The readout of a mologram on a chip by a small optoelectronic system could be integrated into a small analytical device, as illustrated in Fig. 1. Such a compact device may be suitable for self-testing or point-of-care-testing of analytical or diagnostic parameters.
Focal molography requires only a minuscule amount of bound biological matter for a measurement (Fattinger envisions femtograms of coherently assembled molecules at the mologram’s binding sites ). Other advantages include the possibility of probing biomolecular interactions in aqueous solution (the natural environment in which they occur); the ability to deliver results in a short time (beneficial for diagnostic tests); and the ability to observe the progression of a molecular interaction in real time—essential for the measurement of the kinetics of a biomolecular interaction.
The new method will not make single-molecule measurements obsolete; rather, it will complement them. One could, for example, envision combining AFM and focal molography in one microscopic system that measures multiple parameters of biomolecular interactions on the same chip: the molographic readout could detect the onset and the progression of a molecular interaction, while AFM could detect structural details of the molecular-interactions that can’t be resolved by optical means.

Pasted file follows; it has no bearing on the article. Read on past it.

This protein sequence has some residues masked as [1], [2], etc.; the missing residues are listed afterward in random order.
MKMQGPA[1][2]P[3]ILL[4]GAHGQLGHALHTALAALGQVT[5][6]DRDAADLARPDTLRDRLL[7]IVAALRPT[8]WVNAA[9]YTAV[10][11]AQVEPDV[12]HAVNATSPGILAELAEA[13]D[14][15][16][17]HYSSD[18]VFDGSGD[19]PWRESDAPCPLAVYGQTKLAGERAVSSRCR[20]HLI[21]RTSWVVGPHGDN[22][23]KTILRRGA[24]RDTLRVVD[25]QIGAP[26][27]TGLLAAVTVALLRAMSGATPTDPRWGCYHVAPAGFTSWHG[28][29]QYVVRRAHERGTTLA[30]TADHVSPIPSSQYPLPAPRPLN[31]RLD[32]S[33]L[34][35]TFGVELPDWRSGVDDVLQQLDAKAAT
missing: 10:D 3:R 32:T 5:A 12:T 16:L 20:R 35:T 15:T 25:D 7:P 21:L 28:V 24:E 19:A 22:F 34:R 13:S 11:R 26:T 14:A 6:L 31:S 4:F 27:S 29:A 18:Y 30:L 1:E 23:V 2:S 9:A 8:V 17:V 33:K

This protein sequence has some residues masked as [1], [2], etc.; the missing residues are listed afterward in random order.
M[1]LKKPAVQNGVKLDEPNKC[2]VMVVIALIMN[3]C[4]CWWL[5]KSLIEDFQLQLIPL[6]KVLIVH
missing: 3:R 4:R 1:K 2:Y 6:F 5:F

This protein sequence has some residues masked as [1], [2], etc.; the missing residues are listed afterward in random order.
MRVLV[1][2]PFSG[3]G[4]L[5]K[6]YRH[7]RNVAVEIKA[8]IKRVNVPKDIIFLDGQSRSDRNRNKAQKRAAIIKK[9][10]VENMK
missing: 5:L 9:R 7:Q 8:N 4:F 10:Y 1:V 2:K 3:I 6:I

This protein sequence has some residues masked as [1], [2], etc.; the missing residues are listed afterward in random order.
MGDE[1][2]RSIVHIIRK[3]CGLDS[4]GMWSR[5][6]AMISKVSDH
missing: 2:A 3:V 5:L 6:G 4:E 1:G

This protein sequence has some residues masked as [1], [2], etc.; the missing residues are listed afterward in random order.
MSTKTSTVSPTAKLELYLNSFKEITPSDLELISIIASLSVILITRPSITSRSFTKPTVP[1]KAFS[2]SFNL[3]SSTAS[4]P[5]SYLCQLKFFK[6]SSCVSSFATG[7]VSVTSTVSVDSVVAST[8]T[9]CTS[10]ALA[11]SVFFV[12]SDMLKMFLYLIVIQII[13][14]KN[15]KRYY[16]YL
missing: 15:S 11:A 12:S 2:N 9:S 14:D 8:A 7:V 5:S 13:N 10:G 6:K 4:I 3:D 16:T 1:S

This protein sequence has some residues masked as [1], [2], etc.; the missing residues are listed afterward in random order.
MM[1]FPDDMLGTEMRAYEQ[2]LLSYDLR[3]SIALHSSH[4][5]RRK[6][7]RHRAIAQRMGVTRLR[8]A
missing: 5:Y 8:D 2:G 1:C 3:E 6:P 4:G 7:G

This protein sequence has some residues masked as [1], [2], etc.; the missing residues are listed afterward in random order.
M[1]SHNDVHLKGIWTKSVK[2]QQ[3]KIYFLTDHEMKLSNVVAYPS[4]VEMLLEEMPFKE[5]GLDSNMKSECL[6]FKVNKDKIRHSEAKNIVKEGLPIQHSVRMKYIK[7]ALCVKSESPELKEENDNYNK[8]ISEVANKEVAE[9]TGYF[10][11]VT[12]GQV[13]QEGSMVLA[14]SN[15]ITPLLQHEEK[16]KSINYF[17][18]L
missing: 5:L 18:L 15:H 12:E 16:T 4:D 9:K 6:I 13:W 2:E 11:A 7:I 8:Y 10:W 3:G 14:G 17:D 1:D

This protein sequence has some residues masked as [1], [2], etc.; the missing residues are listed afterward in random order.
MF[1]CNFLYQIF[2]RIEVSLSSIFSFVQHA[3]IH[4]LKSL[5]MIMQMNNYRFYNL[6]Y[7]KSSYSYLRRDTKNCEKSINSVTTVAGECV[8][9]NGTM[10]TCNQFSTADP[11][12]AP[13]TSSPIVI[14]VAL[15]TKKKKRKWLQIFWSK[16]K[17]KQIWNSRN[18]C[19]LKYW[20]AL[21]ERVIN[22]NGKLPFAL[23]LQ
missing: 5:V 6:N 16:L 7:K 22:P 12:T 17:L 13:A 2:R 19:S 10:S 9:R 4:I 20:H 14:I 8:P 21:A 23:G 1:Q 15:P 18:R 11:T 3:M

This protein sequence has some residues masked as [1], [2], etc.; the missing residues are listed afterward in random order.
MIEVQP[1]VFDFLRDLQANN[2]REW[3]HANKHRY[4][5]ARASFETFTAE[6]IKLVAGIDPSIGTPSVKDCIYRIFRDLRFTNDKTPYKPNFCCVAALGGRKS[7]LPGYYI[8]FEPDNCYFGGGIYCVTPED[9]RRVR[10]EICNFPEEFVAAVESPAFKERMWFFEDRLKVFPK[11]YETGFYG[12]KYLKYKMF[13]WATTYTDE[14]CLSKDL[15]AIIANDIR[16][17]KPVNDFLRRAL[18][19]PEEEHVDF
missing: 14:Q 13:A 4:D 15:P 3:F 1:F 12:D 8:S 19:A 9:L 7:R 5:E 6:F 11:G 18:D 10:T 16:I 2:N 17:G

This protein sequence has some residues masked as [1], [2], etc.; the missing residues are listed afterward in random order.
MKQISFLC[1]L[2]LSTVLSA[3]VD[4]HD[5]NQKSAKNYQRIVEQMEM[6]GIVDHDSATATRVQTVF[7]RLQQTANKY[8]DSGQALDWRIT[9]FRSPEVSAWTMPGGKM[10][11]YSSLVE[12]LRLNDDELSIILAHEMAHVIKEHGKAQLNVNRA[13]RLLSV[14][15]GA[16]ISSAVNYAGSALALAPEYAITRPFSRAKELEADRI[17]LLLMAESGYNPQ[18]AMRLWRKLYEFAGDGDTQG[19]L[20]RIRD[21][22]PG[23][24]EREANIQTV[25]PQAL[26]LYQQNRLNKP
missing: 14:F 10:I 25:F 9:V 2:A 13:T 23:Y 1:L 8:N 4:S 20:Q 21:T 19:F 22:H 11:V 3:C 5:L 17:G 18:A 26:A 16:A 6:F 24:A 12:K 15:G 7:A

Focal molography might find important applications in the design of immunoassays— biochemical analyses that are the basis of many clinical tests, including prostate cancers, heart disease, and sport antidoping tests. Immunoassays measure the concentration of a given macromolecule (the “analyte”) by revealing its binding with a receptor (e.g., an antibody) through a detectable “label” (e.g., a gold or latex nano particle ). At the typical low concentration of the analyte in the sample, only about in receptor molecules becomes occupied by an analyte molecule [10, 11]. Under these conditions, nonbiospecific binding and the size of the sensor are the key limiting factors for detection [11, 12]. Focal molography schemes, optimized for given analyte-receptor combinations, might thus boost the sensitivity of a number of life-saving diagnostic methods.
- The term “molography” was used for the first time in this context in a discussion between Christof Fattinger and Klaus-Peter Stengele. Fattinger suggested calling his analytical method “molography,” combining “molecule” and “holography” in one word. A mologram is a synthetic hologram that is composed of molecules with interaction sites. Focal molography probes a molecular interaction in the mologram by monitoring diffracted light in a diffraction-limited focus. (The discussion between K.P. and C.F. took place on a bench in the Platzspitz Park behind the Swiss National Museum in Zurich, Switzerland on August 9, 2012.)